Plans for an engineering scheme to prolong the life of an erosion-threatened section of the Military Road at Brook have been submitted by Island Roads.
The proposal, submitted to the Isle of Wight Council, seeks to protect a 25-metre section of the Military Road that, due to ongoing erosion, is now just metres from the cliff edge.
The solution proposed by Island Roads would not only extend the life of the section, it would do so in a way that is visually unobtrusive, give due regard to environmental considerations and which would allow natural erosion processes to continue. As such, an Environmental Statement has been submitted as part of the planning process.
In simple terms, the plan is to install piles under the south side of the carriageway to isolate the road from ongoing coastal erosion. The piles would be buried so would not initially be seen from either ground level or from the beach/sea below. It is anticipated that it would be between five and ten years before the piles becomes visible from the beach as a result of erosion.
Island Roads believes the solution is compatible with various environmental designations that protect the location; an Area of Outstanding Natural Beauty, a Site of Special Scientific Interest and a Special Area of Conservation. At the same time the scheme will extend the life of the road therefore preserving this important transport link for residents and visitors, between the south and west of the island.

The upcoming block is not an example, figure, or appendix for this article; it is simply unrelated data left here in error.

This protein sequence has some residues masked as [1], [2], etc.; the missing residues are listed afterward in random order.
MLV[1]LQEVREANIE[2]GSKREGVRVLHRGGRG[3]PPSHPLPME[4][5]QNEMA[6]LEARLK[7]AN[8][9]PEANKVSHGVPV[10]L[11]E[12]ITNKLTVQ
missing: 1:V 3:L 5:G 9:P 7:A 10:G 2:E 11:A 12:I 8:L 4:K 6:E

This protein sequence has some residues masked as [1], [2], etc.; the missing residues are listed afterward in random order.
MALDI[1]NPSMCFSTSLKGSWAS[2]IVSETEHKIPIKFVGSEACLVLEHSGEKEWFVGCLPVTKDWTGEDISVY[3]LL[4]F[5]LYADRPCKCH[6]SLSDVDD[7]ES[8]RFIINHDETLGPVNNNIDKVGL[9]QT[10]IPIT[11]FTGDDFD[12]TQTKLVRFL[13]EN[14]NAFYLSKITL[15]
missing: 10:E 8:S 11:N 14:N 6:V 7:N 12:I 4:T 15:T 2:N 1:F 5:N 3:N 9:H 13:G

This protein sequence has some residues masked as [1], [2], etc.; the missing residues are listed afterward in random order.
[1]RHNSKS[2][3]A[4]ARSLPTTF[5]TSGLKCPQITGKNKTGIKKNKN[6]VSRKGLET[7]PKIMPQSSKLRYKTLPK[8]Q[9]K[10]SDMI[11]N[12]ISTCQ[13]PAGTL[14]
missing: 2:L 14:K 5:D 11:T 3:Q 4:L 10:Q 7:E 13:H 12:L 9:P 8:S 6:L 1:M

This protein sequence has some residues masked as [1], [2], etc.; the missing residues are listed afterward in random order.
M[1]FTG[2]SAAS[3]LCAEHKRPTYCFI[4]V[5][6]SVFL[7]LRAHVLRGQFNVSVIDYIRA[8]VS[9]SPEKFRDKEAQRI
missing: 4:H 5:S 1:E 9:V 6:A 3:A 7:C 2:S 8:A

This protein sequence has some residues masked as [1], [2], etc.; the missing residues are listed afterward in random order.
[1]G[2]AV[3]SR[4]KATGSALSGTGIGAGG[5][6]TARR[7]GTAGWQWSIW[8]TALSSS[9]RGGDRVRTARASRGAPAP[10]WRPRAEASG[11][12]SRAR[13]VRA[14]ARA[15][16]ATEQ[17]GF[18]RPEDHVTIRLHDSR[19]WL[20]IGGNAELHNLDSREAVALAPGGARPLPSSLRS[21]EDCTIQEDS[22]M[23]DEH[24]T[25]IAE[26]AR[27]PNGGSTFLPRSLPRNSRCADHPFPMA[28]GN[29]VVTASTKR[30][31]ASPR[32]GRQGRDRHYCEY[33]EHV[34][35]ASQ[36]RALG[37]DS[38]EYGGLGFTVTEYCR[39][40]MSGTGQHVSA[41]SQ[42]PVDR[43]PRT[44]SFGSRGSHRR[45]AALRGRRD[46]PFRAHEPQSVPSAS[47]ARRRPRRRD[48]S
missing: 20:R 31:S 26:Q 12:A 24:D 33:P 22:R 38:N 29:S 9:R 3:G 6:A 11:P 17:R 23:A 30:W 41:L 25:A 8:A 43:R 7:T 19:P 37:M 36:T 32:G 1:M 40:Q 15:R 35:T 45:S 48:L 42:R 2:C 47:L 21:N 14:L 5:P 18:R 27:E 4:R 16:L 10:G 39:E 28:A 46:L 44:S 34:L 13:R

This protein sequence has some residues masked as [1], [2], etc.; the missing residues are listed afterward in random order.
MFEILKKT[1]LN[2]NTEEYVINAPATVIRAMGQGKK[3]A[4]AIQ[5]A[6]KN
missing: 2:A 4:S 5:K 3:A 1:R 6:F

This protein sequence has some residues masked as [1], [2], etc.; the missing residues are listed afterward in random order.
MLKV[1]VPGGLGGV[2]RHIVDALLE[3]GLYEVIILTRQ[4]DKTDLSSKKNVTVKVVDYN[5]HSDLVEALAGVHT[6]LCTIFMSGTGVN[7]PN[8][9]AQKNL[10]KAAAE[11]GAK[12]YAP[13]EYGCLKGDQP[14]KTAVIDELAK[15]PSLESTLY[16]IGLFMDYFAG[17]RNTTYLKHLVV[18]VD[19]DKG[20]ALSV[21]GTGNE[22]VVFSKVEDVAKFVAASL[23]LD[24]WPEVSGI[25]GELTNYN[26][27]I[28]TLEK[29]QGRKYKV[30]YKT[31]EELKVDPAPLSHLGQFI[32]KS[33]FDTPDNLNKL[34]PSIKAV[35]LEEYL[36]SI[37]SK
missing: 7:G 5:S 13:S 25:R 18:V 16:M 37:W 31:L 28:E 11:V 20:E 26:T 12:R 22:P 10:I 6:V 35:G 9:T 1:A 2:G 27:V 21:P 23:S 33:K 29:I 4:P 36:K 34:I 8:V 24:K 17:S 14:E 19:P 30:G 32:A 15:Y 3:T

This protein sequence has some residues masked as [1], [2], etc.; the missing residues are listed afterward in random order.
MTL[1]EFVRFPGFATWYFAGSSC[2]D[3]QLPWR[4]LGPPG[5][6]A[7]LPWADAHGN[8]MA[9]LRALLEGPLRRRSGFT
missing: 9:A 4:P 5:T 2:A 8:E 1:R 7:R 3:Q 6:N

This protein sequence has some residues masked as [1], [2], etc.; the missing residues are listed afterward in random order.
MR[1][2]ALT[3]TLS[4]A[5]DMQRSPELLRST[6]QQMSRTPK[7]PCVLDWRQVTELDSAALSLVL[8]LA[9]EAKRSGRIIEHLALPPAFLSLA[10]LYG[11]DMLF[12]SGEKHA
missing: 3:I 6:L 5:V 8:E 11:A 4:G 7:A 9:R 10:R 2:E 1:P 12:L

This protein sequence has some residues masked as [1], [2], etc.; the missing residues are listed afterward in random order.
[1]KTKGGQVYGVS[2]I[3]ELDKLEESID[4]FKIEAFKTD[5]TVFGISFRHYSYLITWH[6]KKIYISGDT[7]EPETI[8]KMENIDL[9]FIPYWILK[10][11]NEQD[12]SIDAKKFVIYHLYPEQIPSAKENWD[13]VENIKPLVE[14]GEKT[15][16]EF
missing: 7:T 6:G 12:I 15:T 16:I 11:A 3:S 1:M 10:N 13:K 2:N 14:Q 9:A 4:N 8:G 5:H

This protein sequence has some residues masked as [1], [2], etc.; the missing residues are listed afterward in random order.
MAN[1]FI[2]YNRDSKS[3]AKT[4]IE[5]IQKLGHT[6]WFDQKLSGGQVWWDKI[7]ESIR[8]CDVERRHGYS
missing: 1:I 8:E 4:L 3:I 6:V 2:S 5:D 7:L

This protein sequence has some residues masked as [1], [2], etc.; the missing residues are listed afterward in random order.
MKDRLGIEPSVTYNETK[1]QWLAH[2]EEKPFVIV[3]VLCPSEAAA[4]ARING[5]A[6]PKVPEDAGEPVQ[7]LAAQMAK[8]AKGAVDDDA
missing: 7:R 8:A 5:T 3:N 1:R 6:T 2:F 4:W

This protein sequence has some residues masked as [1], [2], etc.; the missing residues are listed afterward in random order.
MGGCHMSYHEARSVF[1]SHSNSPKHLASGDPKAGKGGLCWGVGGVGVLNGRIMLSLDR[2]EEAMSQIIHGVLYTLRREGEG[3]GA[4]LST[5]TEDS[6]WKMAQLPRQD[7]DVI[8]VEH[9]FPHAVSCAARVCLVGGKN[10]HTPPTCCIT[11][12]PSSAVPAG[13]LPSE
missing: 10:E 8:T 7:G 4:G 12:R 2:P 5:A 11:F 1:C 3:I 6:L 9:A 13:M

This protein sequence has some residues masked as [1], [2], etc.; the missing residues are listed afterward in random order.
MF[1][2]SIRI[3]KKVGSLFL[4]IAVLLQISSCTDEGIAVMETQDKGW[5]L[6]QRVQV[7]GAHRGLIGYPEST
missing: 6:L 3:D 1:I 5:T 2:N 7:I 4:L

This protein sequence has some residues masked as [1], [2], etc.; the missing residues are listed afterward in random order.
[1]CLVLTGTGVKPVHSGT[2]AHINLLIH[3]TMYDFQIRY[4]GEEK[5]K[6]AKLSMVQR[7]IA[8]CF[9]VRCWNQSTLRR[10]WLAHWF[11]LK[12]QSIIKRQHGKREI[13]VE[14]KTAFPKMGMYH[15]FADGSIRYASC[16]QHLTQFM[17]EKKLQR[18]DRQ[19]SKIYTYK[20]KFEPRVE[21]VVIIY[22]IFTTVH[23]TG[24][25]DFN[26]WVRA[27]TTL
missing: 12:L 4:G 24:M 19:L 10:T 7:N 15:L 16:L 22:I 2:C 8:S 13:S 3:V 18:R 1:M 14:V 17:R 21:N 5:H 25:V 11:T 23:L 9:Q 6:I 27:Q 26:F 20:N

The site is one of many defined in the Highways PFI contract as needing an engineering solution to protect the carriageway at geologically vulnerable locations. Such schemes already delivered include Bouldnor Road at Yarmouth and at Newport Road (The Graben) in Ventnor.
Steve Ashman, Island Roads service director said: “The challenge of the Brook scheme has been to devise an engineering solution that prolongs the life of this important section of the Island’s infrastructure but does so in a way that respects the unique environmental and geological characteristics of the site.
“We have looked at several solutions and the advantages and disadvantages of each, and we believe the current project is the best option in terms of protecting the section in a fully sustainable way.”
It is hoped that, subject to planning permission being granted, work on the eight-week project could begin in October, outside the main holiday season.